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Warm weather in Tokyo brings out cherry blossoms and party-goers

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31 Mar 2024 11:03:24 GMT9
31 Mar 2024 11:03:24 GMT9

TOKYO: After a cold March and with snow still falling in areas north of Tokyo, Japan’s cherry blossoms finally decided to appear in Tokyo at the weekend, 15 days later than normal.

The appearance of cherry blossoms in Japan marks the true beginning of spring and the end of winter, encouraging people to escape from their houses, meet friends and look ahead to summer. It brings a sense of happiness to Japan after the gloom of winter.

The cherry blossoms can be found across Japannot only in parks and fields, but also in downtown streets and in private houses. It’s also a popular time for tourists to visit. 

April 1 also marks the start of the fiscal and school years in Japan and the cherry blossoms are a symbolic sign of new life and a new start. And, of course, they are also a good excuse for a party.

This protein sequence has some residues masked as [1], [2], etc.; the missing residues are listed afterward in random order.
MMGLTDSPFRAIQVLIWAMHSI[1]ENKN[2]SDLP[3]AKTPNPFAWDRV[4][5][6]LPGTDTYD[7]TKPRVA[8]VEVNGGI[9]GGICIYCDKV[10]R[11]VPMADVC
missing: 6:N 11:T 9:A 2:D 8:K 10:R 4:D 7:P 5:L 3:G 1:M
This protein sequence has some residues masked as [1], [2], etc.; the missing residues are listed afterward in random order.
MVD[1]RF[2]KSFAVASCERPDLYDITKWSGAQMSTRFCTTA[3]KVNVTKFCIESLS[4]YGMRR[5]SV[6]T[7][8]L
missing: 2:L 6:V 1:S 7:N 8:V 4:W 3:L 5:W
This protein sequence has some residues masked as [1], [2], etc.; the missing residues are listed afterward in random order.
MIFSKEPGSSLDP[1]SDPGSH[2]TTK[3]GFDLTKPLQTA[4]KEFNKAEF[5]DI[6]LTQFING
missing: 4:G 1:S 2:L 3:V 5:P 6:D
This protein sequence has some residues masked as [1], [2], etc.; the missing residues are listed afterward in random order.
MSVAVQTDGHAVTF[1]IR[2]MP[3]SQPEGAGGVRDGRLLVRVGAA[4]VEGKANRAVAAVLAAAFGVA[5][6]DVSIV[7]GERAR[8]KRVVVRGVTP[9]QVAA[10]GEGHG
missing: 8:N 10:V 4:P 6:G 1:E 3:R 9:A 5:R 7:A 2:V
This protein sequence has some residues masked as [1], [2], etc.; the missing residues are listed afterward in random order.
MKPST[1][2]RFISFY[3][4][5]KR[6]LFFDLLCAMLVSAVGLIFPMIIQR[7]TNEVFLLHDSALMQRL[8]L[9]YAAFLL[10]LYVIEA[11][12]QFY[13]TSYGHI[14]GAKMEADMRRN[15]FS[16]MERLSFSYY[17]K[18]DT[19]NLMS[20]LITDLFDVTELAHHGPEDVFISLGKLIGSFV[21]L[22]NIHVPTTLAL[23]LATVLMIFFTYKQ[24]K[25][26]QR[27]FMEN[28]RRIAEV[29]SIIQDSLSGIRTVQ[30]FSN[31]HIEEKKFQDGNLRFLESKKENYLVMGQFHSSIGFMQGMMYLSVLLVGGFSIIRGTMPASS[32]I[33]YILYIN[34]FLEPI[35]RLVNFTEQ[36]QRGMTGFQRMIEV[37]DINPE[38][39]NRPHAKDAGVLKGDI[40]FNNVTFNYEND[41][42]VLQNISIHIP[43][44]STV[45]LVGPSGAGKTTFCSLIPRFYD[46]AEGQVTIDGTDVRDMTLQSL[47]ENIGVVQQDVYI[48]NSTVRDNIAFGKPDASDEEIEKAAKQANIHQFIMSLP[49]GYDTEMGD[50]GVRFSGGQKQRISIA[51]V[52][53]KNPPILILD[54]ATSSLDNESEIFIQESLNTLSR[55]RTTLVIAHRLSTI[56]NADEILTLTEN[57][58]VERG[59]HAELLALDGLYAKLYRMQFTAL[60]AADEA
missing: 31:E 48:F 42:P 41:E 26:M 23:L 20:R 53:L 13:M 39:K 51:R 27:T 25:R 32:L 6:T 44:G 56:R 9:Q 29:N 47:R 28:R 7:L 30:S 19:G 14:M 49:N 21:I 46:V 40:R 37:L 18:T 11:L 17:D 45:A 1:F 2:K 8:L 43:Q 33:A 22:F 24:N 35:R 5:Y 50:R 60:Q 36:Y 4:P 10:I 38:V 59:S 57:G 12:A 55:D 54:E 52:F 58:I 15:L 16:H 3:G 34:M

One of the bests spots in Tokyo is Ueno Park and with the weather at its best on the final weekend in March, people started to flock to the park even though the blossoms weren’t in full bloom. Families, students, and groups of workers visit the park for parties – called Hanami – and viewing the cherry blossoms.

This year’s festivities in the park included a kimono show, which added to the color of the cherry blossoms and the traditional celebrations.

Many people lay down blue tarpaulins as a kind of reservation system and as a place they can enjoy food and drinks with their friends and colleagues. Mobile food carts and trucks (yatai) are on hand to provide people with noodles, sandwiches, rice balls and an assortment of drinks.

The cherry blossoms were initially expected to bloom on March 19, but March stayed very cold in the capital and the trees remained bare.

This year marks the first time since 2020 that cherry blossom-viewing has been permitted without any COVID-19 regulations. People are free to come and go, eat, and drink and leave their masks at home, if they choose to do so. However, it’s also still flu and hay fever season in Japan, so many retain their masks.

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